Beachfront nourishment decisions: The "sucker-free rider" problem

Apr 23, 2013

Coastal communities and beachfront property owners often respond to erosion by adding sand to restore local beaches. But beach nourishment alters shoreline dynamics, not only at the replenishment site but also in adjacent coastal regions, as natural coastal processes shift sand from one location to another. The result is that "sucker" communities pay to build up their beaches, but that replenishment also helps protect the coastlines of "free rider" communities. The sucker-free rider situation is an example of a classic problem studied in economics and game theory frameworks.

Using of the dynamics of coastlines similar to those along much of the U.S. East Coast, coupled with a model of locally economically optimal nourishment decisions, Williams et al. find that interactions between the erosion processes and economic and physical feedbacks do tend to lead to the sucker-free rider situation. Large inequalities in property values can result, especially as the cost of sand for nourishment rises.

The results indicate that decentralized management of beach nourishment, in which individuals or communities make locally optimal decisions without taking into account the effects on others may lead to a use of resources that is not optimal over a wider area.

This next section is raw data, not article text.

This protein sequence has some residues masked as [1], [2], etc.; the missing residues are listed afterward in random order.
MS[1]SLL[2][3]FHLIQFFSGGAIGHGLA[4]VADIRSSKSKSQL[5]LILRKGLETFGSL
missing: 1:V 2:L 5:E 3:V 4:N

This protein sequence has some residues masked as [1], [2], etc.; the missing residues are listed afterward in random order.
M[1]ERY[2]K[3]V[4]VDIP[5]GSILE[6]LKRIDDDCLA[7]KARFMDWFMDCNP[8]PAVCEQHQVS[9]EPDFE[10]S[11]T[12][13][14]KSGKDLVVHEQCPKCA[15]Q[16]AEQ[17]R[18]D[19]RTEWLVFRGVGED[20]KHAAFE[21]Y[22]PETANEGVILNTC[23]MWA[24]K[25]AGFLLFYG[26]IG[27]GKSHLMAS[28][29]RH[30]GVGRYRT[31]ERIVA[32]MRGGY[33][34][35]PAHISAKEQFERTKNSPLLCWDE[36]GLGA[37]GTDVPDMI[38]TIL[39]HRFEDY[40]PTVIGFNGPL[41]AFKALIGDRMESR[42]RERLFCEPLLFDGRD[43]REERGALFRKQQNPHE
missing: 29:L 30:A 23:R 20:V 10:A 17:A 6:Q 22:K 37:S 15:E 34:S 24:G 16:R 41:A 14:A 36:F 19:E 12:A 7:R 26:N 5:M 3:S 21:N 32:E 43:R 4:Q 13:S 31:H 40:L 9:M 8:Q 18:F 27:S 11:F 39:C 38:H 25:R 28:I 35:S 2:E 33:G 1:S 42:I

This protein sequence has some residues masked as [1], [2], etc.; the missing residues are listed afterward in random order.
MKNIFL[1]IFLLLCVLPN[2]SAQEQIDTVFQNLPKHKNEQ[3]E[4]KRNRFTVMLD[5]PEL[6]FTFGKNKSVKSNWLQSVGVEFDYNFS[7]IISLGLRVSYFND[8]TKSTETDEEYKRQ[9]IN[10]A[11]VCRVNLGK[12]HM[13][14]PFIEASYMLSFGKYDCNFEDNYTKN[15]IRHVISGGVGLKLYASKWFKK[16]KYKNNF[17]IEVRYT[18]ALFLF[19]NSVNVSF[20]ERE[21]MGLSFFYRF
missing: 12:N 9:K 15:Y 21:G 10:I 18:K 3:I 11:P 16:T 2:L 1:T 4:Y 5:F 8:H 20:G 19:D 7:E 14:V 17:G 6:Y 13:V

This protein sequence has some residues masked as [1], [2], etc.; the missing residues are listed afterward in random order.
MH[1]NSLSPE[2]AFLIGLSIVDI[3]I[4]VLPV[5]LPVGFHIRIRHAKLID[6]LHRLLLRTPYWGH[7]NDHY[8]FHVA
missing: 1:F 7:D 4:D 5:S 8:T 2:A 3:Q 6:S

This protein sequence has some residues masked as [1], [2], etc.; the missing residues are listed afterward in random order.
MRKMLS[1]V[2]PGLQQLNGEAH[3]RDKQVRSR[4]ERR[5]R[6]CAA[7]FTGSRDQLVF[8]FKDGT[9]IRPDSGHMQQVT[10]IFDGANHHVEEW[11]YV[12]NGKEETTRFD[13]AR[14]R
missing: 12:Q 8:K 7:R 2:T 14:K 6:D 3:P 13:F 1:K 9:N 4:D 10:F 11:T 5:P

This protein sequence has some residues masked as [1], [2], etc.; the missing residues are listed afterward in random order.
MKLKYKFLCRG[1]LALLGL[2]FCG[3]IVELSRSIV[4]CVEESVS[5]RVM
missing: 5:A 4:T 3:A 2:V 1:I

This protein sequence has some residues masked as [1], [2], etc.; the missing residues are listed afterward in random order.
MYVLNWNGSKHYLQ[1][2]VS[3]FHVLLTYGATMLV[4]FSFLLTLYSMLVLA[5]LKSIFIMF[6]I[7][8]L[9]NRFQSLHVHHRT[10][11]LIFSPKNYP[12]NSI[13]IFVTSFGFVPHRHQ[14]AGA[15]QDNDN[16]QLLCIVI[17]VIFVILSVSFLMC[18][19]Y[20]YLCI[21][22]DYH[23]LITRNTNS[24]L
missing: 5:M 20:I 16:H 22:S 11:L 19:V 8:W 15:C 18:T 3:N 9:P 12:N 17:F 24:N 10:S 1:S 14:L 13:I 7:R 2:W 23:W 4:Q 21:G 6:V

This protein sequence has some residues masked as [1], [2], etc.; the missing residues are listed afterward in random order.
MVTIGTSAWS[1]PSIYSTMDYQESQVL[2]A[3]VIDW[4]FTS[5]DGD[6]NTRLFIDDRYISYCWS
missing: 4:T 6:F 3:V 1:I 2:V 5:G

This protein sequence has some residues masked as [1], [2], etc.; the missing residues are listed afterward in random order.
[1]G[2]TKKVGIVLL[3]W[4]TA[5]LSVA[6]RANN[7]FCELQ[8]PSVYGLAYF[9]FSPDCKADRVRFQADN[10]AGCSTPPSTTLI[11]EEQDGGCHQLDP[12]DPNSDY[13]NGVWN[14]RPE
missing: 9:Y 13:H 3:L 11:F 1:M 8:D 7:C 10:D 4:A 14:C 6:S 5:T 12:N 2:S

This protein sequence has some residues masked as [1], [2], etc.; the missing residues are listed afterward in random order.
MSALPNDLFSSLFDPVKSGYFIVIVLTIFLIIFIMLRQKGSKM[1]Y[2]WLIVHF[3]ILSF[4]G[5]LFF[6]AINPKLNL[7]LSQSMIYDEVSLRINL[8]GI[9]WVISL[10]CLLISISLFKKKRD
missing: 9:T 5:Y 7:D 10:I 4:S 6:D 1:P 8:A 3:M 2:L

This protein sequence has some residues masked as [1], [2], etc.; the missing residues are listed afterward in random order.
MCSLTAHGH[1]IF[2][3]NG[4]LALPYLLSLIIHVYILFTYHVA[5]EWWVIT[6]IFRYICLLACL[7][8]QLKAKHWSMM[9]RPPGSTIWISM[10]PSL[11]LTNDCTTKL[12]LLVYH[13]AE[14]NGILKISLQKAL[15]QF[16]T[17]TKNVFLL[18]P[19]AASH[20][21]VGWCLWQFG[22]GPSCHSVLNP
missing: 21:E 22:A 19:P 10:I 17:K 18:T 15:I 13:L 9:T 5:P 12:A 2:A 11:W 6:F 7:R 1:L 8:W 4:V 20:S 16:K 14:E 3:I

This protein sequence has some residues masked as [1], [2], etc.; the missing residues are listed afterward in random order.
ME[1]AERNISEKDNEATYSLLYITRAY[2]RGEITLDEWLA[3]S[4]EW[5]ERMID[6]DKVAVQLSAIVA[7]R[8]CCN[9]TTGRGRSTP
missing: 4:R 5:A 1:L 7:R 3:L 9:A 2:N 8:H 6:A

Explore further: Arctic offshore drill company enters guilty pleas

More information: Coupled Economic-Coastline Modeling with Suckers and Free Riders, Journal of Geophysical Research-Earth Surface, doi: 10.1002/jgrf.20066, 2013 http://onlinelibrary.wiley.com/doi/10.1002/jgrf.20066/abstract

add to favorites email to friend print save as pdf

Related Stories

Iconic beach resorts may not survive sea level rises

Jan 17, 2013

A leading coastal scientist has warned that some of the world's best known beach resorts may not survive projected sea level rises and that problems caused by changing sea levels are compounded by a lack ...

Geotimes: The impending coastal crisis

Mar 12, 2008

Coastlines are the most dynamic feature on the planet. In the March issue, Geotimes magazine looks into the risks of increased development along our coastlines and what that means for erosion, flooding and future development.

Recommended for you

New challenges for ocean acidification research

22 hours ago

Over the past decade, ocean acidification has received growing recognition not only in the scientific area. Decision-makers, stakeholders, and the general public are becoming increasingly aware of "the other carbon dioxide ...

Compromises lead to climate change deal

23 hours ago

Earlier this month, delegates from the various states that make up the UN met in Lima, Peru, to agree on a framework for the Climate Change Conference that is scheduled to take place in Paris next year. For ...

User comments : 0

Please sign in to add a comment. Registration is free, and takes less than a minute. Read more

Click here to reset your password.
Sign in to get notified via email when new comments are made.